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While Friday's meeting of the Media Security and Reliability Council at the Federal Communications Commission was described as more of an organizational "getting-to-know-you" gathering, members of the group stressed that its mission is critical for establishing protocols among the nation's communications companies during emergencies.

"Clearly there is a need for a council of this sort," said Mark Pagon, president and CEO of Pegasus Communications and a member of the council. "There needs to be communication between broadcast, multichannel and other sectors during times of emergency, like the emergency that happened with 9/11. This is a needed initiative."

Pagon joins other leaders in the satellite business involved with the council, including DirecTV President and COO Roxanne Austin, EchoStar Chairman and CEO Charlie Ergen, News Corp. Chairman Rupert Murdoch, XM Satellite Radio President and CEO Hugh Panero, SES Americom President and CEO Dean Olmstead, and PanAmSat President and CEO Joseph Wright.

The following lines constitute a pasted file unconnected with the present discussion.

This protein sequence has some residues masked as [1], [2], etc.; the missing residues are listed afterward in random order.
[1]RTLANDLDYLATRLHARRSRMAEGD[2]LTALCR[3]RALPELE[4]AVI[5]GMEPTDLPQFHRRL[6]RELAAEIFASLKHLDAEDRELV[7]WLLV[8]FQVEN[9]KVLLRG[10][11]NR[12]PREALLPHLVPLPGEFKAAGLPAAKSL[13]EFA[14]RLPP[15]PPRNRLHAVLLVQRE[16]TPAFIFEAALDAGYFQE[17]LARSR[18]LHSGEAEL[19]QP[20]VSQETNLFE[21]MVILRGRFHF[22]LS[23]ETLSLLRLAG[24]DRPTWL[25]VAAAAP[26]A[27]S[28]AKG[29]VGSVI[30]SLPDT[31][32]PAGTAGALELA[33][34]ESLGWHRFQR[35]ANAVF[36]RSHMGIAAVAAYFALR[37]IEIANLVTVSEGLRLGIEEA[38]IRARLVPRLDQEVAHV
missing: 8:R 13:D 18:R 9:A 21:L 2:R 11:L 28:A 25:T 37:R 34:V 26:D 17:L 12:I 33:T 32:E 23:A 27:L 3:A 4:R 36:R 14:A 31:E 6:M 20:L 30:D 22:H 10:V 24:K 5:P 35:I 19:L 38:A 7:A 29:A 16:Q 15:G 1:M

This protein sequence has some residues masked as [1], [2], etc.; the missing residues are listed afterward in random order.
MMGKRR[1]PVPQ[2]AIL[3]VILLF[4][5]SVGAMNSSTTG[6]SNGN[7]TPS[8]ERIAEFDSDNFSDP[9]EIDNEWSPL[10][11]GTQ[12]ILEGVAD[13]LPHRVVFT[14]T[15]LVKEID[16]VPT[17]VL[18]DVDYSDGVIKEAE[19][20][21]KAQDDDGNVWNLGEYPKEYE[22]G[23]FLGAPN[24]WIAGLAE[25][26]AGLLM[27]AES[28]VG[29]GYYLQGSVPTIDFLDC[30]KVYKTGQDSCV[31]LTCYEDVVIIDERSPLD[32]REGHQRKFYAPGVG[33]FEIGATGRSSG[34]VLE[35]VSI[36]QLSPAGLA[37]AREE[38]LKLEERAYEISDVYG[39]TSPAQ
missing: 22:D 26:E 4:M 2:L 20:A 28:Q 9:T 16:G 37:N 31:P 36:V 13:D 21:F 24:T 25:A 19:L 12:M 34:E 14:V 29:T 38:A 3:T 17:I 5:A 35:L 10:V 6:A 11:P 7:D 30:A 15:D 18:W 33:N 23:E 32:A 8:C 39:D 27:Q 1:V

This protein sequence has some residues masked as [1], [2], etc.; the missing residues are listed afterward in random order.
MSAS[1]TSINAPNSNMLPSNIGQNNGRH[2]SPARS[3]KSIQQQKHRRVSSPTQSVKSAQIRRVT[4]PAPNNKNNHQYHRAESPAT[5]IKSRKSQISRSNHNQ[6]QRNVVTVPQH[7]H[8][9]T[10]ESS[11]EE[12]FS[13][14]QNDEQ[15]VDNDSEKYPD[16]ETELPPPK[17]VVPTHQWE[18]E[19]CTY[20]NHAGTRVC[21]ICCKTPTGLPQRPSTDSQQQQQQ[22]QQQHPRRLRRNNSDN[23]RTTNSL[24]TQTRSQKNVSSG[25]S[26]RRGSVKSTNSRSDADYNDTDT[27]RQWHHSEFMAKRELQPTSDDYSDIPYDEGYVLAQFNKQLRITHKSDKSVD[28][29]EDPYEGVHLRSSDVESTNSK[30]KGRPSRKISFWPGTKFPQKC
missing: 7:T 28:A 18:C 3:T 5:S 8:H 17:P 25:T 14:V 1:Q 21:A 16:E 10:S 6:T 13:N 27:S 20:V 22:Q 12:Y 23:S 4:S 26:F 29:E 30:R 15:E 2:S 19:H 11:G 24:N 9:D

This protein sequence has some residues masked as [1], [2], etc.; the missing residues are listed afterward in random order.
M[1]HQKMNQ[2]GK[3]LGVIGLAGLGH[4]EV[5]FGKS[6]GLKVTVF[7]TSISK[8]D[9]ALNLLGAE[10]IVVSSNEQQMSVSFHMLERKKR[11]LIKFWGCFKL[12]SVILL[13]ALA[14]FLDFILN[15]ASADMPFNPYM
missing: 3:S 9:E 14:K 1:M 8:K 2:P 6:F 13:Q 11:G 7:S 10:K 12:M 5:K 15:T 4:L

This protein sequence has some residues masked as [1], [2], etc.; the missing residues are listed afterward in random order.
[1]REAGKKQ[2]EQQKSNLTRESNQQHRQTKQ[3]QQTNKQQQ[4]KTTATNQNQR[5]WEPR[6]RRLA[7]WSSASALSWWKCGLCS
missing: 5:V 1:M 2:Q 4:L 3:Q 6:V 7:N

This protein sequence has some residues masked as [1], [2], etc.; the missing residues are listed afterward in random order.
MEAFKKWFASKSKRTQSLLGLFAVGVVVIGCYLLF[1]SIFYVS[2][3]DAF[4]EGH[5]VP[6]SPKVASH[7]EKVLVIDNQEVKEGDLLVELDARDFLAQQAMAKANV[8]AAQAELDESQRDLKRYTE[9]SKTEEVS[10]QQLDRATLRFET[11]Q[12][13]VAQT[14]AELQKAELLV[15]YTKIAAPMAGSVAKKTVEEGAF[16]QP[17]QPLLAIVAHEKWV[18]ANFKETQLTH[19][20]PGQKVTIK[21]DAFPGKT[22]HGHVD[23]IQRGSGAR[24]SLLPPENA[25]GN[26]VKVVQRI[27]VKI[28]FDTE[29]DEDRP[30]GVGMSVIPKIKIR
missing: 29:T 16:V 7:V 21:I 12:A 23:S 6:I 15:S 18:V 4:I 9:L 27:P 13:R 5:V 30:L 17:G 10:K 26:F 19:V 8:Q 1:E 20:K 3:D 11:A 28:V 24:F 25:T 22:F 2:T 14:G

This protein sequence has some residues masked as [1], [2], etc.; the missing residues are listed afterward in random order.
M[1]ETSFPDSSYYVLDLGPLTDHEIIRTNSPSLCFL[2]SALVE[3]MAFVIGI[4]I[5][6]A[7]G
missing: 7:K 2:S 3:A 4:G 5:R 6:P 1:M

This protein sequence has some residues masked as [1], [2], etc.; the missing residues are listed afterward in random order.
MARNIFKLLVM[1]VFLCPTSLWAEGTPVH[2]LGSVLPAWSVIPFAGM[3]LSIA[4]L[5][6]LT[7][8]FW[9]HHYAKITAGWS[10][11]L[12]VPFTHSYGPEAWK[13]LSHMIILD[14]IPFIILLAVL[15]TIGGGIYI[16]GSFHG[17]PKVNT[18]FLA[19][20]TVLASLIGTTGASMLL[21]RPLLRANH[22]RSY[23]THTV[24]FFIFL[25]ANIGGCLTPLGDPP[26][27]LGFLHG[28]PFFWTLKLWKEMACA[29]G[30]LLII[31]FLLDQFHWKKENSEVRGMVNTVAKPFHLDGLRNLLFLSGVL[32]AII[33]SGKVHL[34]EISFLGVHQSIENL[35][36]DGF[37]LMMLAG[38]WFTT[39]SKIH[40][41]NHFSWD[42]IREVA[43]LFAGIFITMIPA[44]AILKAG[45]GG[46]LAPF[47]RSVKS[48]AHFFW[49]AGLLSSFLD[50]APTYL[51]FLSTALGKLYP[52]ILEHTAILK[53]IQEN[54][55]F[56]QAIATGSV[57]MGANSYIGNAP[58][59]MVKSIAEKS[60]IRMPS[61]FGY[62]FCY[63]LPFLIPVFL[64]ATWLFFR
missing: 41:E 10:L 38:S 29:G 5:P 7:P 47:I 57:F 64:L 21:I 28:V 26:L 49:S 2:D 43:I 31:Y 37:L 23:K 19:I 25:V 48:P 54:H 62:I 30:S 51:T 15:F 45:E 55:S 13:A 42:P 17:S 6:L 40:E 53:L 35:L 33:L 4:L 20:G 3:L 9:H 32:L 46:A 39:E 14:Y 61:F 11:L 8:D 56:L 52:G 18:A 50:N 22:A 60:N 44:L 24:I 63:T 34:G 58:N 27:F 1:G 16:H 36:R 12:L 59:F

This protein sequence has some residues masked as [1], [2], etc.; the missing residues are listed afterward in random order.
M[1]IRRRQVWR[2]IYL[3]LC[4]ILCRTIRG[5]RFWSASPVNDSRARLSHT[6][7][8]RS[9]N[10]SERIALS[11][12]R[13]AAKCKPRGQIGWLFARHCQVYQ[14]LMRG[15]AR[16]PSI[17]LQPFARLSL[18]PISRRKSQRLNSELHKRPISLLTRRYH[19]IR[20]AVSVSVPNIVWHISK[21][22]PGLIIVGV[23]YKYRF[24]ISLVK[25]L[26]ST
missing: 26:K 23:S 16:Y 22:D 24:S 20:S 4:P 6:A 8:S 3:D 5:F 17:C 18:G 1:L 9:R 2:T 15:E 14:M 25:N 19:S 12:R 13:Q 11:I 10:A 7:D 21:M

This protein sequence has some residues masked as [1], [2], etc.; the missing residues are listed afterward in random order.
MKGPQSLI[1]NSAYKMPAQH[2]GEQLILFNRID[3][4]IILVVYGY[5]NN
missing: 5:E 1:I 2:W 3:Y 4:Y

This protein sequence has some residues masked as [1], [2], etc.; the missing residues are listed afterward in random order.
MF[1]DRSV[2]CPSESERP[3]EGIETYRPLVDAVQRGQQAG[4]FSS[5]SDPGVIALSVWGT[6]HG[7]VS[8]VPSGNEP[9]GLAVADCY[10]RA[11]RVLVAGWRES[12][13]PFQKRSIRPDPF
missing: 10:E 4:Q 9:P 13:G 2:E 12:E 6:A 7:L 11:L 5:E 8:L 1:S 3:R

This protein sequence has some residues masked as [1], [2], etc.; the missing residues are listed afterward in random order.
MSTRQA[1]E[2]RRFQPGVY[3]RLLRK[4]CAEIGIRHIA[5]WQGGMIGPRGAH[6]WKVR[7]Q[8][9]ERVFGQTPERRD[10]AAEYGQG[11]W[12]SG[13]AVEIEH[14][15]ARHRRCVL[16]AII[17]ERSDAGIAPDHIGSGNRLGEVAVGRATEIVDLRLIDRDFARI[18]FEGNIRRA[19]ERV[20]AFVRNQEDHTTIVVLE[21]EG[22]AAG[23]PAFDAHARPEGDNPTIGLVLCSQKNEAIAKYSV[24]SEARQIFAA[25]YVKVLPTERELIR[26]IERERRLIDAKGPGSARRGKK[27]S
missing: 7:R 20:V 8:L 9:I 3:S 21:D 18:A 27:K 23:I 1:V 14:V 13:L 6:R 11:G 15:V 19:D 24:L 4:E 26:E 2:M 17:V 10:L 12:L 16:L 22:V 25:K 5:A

Pegasus owns broadcast stations, which would become a critical component in relaying information to the public during times of crisis. In the future, Pegasus could play another role with its Ka-Band spectrum, since it would be a facilities-based provider with a national reach.

The company, through its Pegasus Telecommunications subsidiary, also has Guard Band frequencies, which support radio dispatch services for federal government agencies. Pagon said the company's Guard Band will provide critical radio communications during emergencies. The service will be initiated during the next three to four years.

From SkyReport (Used with Permission)
 
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